The last run was Sunday.  This is Tuesday.  One of the fun things about exercise is the delayed reaction.  It makes it hard both to know if you over-did it as well as under-did it.  I was not sore on Sunday... or Monday... or even Tuesday.  When I finally started running, however, my muscles decided they were sore.  But, sore muscles are working muscles.  This was not injury pain, this was exercise soreness.  So, suck it up and keep running.

Beyond that comes the "I don't really have to do this" and "I can't do this, I'm already gassed" and that kind of thing.  Basically, everything except experience says to stop running before mile 1.

When mile 2 comes around, though, everything is progress at that point.  It's no longer a question of pushing through, it's just sustaining.  I'm warmed up, I'm settled in, I'm over the hump.  I also start thinking more positively.  I started setting goals.

Right now, the only goal is consistency.  Can I run when I plan to run?  I plan to run on Sunday, Tuesday, and Friday afternoons.  The 2 mile thing takes less than 1/2 an hour.  I decided I should not set distance goals right now, because that mostly will mean my workouts will take longer and then it just becomes all the more inconvenient to know that I don't have that kind of time.  I'd rather keep the time the same and work on speed development.  Technically, I'll be running farther in the same time, but at least I'll know that I only need 30 minutes to succeed.  That's seems more reasonable.  That seems more achievable.  Plus, the other side is that it's more of a conditioning factor-- a cardio challenge, more than a muscular/skeletal challenge.  That's more interesting to me.

So, I cruised along to that second mile thinking about stuff like that and feeling pretty good.  In fact, as the last minute was in reach, I bumped the speed up to 6mph to the finish to make sure that I finished under 24 minutes.  23:56.  Booyah!  After that, I started looking at the calories.  I was under 350, so I walked at 3mph until that barrier was overcome.  Then what?  Then I waited for the song to end.  It was Young MC, "Bust a Move" after all.  C'mon fatso...

Sunday, December 16, 2012

Here we go!

I started running again.  That sounds official, right?  You are allowed to be skeptical...

I bought some new shoes, so that helped the motivation.  I also bought a "compression" shirt which speaks more accurately to the real motivation.  Although, my after-run weight was 195.5-- which is about 10lbs less than I thought it would be, so I'll take it.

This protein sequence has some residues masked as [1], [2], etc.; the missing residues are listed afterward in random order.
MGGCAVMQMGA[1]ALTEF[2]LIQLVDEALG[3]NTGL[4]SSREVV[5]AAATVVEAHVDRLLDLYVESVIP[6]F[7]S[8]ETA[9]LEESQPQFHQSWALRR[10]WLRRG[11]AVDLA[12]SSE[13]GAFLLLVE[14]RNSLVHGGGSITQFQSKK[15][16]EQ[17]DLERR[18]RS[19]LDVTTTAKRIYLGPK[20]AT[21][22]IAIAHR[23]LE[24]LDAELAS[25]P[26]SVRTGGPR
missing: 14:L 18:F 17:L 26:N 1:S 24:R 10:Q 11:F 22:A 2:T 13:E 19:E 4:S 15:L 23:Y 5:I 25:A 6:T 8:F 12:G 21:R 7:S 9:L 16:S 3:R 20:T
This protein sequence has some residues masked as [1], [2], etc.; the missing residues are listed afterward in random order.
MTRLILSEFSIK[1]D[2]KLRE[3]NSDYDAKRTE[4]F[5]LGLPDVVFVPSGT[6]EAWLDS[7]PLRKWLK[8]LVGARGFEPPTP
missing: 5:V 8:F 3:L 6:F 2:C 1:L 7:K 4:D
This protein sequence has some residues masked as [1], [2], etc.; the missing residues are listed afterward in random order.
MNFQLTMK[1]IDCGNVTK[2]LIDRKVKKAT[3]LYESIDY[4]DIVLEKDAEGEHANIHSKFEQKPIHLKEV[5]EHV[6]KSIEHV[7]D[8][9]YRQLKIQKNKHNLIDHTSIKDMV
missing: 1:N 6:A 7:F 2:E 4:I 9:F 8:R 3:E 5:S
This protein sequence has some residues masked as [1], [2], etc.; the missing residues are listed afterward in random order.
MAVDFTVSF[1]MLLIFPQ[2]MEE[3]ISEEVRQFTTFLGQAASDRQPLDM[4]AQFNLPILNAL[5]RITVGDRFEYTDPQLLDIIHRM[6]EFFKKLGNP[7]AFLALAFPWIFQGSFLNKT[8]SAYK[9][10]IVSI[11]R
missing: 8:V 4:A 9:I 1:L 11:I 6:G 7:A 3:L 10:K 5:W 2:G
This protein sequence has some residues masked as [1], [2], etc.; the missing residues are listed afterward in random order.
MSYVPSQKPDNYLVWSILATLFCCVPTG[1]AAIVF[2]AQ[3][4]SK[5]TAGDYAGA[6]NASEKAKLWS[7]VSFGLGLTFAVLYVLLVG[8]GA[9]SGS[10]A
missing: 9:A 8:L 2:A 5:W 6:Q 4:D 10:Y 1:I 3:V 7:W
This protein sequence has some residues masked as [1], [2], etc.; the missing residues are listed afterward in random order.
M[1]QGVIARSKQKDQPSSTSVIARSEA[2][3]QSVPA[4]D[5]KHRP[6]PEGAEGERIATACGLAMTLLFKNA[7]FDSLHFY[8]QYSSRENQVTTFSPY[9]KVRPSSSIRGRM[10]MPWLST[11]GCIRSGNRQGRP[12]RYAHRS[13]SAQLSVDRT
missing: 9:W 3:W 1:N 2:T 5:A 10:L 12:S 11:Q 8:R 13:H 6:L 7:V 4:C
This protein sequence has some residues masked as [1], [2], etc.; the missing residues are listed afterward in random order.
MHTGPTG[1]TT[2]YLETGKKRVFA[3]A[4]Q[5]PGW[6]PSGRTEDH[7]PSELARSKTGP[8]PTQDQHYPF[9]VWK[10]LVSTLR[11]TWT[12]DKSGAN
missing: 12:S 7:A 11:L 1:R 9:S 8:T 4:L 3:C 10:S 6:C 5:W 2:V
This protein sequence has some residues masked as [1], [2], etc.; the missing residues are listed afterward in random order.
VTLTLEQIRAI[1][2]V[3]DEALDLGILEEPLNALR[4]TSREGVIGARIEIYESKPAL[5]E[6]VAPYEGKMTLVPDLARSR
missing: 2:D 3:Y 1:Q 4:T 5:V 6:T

On Friday I went for a run on the treadmill, too.  I started at my 6mph pace and started sucking wind almost immediately.  I felt like I had accomplished something just getting past that first mile-- which I did with a combination of that 6mph joke, walking, and something in between.  Pretty sad.

So, today, I started at 5mph and went for two miles.  I started thinking 1 mile would be good and it came and went so well that I did a mental fist pump.  But, then I looked at the stats and, well, it's not much of an accomplishment to say I am the master of the 12-minute mile.  Know how many calories that burned? 175.  I just had to keep running.  So I did.  24 minutes, give or take, 2+ miles, 350 calories-- at least that burns off the Cheetos I ate during the football game.

On Friday I tried listening to Christmas music.  The only problem with that is my iPhone is a pain in the ass with music.  I have a nice collection on my computer, even on my iTunes account.  But, my phone just won't acknowledge the same list.  My phone won't even acknowledge songs I bought through iTunes with my phone.  Today, I went with the "non-holiday" music for those few songs and that was better.  The highlight?  Desire by U2.  Rattle and Hum!

Saturday, September 15, 2012


Here is that outlet that I told you I would photo-up for you.  It's just an outlet.  Well, it's a GFCI outlet.  But, other than that, it's nothing special to anyone but me.  It just represents a ton of work to me.  I have wired it from the back with the old wall, replaced the box, rebuilt it for the new wall, sheet-rocked around it, then around it again, then re-positioned it for the tile, and finally worked all the tile in around it.  I had to break up a sheet of tile to get around it, then hand-place stones back in around it to keep the shape and dimensions.  But, I had to do the same thing around the corner of the sink, too.  In spite of yapping about it so much here, I probably will just forget all about it after a few months and it will just be another ordinary part of the house.